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The history of music is made up of crossroads. What if Iggy Pop had become the lead singer of AC/DC? Classics of the repertoire of him like The Passenger or Lust for Life they would have seen their meager structure change once under the care of Angus Young and partners? We will never know. What is certain is that there was a moment when we had a real chance to see the rock iguana as the voice of the band of Back in Black.
Iggy didn’t feel like he was the right piece of the puzzle
Iggy Pop has told of when he was approached to fill the role of frontman of the group in a long interview with New York Times. His new album, which seems to be able to represent a return to the raw punk of the beginning and has a fair number of guests inside, is titled Every Loser and will be released on January 6th. To promote it, there’s nothing better than digging up old anecdotes capable of creating hype and the one related to AC/DC, though difficult to place in time, certainly is. Iggy recalled being approached by the group’s manager Tarquin Gotch in a period before his move to England, even before reforming the Stooges: “This guy asked me if I was interested in joining AC/DC. They were looking for a singer, apparently.” The Iguana didn’t immediately turn down the opportunity, agreeing to listen to the band’s material before giving his definitive answer. However, a few listens were enough for him to understand what any fan of these rock legends would immediately understand: the sound of AC/DC had very little to do with the musical world of Iggy Pop: “I listened to the recordings and thought which I didn’t do for them. It’s not that I didn’t like them, on the contrary the things I heard were very well done. It was a good job but I wasn’t the right man, what they needed”, the Michigan rock star clarified honestly without however specifying in which historical moment this rapprochement took place.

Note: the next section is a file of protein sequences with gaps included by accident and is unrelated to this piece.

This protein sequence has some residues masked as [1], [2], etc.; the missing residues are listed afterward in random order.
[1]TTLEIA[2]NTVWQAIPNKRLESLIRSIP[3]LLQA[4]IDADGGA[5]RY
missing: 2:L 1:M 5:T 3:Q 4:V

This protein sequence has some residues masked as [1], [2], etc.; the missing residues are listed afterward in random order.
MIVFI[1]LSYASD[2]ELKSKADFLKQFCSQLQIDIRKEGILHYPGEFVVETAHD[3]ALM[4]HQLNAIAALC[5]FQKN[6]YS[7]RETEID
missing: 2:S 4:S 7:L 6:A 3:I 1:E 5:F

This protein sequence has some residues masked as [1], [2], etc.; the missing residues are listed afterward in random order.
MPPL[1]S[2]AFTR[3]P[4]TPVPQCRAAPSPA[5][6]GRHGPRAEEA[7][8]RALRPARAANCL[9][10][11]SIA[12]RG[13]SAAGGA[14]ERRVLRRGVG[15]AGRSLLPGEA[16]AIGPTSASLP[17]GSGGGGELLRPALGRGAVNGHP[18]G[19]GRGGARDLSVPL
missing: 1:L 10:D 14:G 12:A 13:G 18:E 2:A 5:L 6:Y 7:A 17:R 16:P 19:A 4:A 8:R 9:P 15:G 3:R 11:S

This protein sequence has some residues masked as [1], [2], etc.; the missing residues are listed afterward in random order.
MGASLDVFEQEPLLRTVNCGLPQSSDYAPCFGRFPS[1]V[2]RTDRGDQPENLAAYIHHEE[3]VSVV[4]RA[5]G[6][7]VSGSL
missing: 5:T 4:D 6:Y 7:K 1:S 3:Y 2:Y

In the end they all lived happily ever after
There are various hypotheses as to when Iggy Pop may have been approached to become the frontman of AC/DC. Bearing in mind that the singer was in London with a new Stooges line-up as early as 1972, the year before raw power, it is difficult to think of such a premature rapprochement between the parties. After all, AC/DC’s first album is High Voltage of 1975 and, unless Iggy was contacted to replace the very first singer Dave Evans (fired in 1974), the hypothesis of a possible artistic encounter even then appears hardly feasible. Far more likely the Sydney band considered an inclusion of the iconic voice of Search and Destroy after the death of Bon Scott. On the other hand, Iggy had already had several meetings with the latter, also testified by bizarre photos such as the one that portrays him in conversation with Scott completely painted in purple. Of those moments together, the artist confessed that he remembers little, even if he can swear that they were always rather pleasant situations to experience: “I’ve met Bon around several times and it’s always been wonderful, even though we were both drunk and facts. Sometimes I see or look at our photos. I don’t remember anything, but I recognize that it’s me with Bon! I loved what he did ”. In the end, the Young brothers probably made the right choice, signing up Brian Johnson of the Geordies for what was their great return to the scene. Back in Black became a classic that, while never obscuring the band’s past, nonetheless kicked off a new chapter in a story that continues to this day. Even Iggy Pop can still look to the past for his part without too many regrets, given that, after a life lived constantly to the fullest and close to the limit, he is still here. At the age of 75 he is a recognized rock legend who continues to do what he loves, despite some inevitable ailments. In the end, to quote a passage from him, he is still a “passenger” of life with a great desire to travel new paths other than the “highways to hell” told by Australian colleagues.